by Hayley Squires
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Cast: 3f 4m
A sharp, fast-paced exploration of the possibilities of love, friendship and healing in the search for home.
Boarding begins in one hour, just enough time for a last meal on British soil. Seven people in an airport restaurant have 60 minutes to decide if they’re coming, going or staying.
VS09 was first performed at Royal Welsh College of Music and Drama, in collaboration with the Royal Court Theatre, before performances at the Gate Theatre, London.
Content guidance: This play contains strong language, references to sexual activity and violence, and onstage portrayals of drug and alcohol abuse.
About the author
Hayley Squires trained at Rose Bruford College and graduated with a BA Hons in Acting in 2010. Her writing credits include Vera, Vera, Vera (Royal Court, 2012), The Educator (BBC Radio 3, 2013) and Glitterland (Lyric Hammersmith’s Secret Theatre, 2014/2015).
Interview with Hayley Squires
VS09 is set in a restaurant at Heathrow Airport. What drew you to this location?
A year before writing the play I had started travelling to and from New York quite frequently. I always travelled alone and always had a meal in the same bar/restaurant before I went. I would watch all of the people coming and going and how people would interact with each other. There was something about flying away for love and preparing to leave a home to fall in love with a new home that always stuck with me. The idea that home could be a place or a person. That home and love were the same thing.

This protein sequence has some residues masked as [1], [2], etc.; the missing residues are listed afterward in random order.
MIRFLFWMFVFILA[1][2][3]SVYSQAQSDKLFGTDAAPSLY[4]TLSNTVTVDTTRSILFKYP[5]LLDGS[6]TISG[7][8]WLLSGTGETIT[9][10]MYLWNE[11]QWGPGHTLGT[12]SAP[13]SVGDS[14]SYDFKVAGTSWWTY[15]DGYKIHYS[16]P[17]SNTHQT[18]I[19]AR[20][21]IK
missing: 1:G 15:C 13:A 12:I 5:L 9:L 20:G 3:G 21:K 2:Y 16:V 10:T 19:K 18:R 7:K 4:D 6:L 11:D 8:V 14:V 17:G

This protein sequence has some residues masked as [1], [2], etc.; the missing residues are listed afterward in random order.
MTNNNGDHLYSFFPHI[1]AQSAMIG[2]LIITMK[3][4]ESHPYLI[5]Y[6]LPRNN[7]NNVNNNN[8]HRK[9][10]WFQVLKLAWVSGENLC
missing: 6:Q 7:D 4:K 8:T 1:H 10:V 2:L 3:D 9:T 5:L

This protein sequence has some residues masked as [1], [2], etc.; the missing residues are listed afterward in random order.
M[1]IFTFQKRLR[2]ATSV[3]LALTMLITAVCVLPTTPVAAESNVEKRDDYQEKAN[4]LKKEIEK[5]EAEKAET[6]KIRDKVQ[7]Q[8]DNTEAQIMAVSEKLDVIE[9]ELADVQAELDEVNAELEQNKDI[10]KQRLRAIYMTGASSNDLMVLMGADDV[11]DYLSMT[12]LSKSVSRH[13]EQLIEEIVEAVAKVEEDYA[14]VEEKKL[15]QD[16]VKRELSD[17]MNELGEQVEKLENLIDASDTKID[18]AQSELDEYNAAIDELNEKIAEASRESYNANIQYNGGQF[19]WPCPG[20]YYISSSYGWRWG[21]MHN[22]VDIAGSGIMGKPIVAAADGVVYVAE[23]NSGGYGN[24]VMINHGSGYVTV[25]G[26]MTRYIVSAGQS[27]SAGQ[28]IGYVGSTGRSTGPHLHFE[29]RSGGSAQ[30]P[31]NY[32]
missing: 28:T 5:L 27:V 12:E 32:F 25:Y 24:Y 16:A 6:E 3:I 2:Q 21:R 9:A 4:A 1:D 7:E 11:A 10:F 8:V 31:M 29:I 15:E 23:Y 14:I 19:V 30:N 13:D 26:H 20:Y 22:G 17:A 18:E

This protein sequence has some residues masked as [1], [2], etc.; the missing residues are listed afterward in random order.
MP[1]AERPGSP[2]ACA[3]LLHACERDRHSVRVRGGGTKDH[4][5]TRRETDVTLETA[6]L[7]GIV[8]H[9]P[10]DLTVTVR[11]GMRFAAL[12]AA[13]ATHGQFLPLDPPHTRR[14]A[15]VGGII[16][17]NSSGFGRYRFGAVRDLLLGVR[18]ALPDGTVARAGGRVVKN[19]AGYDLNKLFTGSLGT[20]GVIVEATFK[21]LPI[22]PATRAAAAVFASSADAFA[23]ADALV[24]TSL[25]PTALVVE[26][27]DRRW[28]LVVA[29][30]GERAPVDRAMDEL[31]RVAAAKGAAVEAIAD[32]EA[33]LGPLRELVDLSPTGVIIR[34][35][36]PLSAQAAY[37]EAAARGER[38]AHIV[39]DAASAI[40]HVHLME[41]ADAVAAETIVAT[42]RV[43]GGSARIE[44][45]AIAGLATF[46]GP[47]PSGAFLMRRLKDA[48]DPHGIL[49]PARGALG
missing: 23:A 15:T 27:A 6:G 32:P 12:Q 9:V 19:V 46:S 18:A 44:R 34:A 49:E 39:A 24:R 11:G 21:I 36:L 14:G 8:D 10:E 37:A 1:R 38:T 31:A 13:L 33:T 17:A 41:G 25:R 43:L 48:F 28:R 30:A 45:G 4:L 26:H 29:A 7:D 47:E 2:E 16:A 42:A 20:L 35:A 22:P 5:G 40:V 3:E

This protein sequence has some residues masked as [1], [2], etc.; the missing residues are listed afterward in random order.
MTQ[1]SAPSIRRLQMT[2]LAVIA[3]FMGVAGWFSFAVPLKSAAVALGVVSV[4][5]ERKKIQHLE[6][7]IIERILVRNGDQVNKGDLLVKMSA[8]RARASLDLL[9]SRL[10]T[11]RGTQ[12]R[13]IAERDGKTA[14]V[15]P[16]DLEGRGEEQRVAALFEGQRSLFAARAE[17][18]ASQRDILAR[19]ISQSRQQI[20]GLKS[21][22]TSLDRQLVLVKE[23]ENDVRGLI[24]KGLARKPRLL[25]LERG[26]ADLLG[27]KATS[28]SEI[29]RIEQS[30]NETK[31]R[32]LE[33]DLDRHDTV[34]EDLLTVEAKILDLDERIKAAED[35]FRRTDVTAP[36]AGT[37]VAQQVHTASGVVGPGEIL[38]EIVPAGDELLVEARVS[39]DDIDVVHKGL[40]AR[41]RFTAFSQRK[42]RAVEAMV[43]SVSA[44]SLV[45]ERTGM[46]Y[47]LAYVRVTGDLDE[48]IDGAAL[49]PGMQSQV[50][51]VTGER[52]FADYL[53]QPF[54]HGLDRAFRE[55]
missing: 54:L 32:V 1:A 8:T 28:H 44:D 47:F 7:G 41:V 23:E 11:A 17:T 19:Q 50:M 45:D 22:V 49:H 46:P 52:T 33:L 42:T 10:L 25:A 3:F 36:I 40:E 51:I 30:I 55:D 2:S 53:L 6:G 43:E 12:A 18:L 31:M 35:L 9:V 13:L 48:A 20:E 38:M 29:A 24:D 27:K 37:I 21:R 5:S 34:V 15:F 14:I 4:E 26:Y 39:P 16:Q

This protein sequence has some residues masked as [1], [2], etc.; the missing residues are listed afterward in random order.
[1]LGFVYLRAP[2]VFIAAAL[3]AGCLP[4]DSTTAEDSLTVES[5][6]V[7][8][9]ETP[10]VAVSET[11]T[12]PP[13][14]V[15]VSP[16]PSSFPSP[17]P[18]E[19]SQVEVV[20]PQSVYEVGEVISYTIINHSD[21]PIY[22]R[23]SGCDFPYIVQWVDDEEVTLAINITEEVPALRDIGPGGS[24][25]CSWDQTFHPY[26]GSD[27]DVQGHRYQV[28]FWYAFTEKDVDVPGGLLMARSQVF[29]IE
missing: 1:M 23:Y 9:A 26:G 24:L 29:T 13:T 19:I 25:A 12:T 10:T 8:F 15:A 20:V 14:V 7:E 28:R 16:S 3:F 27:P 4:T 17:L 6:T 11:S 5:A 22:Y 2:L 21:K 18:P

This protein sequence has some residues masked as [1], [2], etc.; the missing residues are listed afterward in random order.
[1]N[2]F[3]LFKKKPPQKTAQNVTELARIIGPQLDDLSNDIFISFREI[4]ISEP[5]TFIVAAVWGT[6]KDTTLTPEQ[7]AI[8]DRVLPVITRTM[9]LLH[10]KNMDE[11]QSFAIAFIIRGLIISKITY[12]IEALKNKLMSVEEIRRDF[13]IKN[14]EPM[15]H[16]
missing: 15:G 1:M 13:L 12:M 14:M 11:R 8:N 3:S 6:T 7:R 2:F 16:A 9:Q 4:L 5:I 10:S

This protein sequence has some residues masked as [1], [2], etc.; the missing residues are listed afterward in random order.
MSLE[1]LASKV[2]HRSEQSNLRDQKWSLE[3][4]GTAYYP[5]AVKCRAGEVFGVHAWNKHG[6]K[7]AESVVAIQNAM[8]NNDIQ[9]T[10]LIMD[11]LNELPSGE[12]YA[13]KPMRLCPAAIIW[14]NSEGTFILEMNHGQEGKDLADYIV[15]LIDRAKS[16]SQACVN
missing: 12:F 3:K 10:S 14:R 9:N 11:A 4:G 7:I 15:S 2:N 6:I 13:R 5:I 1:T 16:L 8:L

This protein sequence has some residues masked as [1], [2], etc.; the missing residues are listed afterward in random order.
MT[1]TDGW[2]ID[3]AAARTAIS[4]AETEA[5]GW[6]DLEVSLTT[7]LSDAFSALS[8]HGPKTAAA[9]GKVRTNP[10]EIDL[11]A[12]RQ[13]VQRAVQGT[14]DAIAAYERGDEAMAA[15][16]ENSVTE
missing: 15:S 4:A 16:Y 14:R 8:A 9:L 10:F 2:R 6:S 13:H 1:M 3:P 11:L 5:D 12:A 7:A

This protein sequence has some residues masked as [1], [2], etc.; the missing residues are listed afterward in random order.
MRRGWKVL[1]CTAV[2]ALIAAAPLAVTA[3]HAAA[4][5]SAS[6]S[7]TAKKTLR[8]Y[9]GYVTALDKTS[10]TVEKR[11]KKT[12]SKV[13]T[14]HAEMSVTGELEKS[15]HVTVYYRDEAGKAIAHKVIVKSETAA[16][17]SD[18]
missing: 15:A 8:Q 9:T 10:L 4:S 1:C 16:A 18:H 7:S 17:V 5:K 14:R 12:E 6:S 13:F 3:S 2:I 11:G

The play features multiple storylines. How did you give importance to each story?
Each character was either part of a version of myself when I was 25/26 years old or a version of someone that I knew when they were 25/26. It was also about giving life to each chapter of a relationship: the undiscovered, the surprising, the blooming, the lonely and the dark and the heartbreaking. It was also about capturing a small moment of time when all of these people are bound together. Once you go through security at an airport there is sense that you are cut off from what you've left and from the rest of the world and the only way out is when you take the step onto the plane.
The title comes from the name of a specific flight number (from London to New York’s JFK). How important is the idea of New York as a destination to the characters in the play?
New York was very important to me at the time because there was a possibility that it could've become my permanent home. New York is mythical, the land of opportunity. But it is also a very real, tangible place. Once you experience New York it gets under your skin – there's a danger and a huge possibility to it. New York is rare in that it has always felt half poetic and half the realest of reality. And I think that catered to each of the individuals and the circumstances in the play.
Do you have any advice for actors performing the play, or for directors staging it?
It should feel like a world that exists protected from the outside but that could fly away at any moment. Each couple should have their own separate table.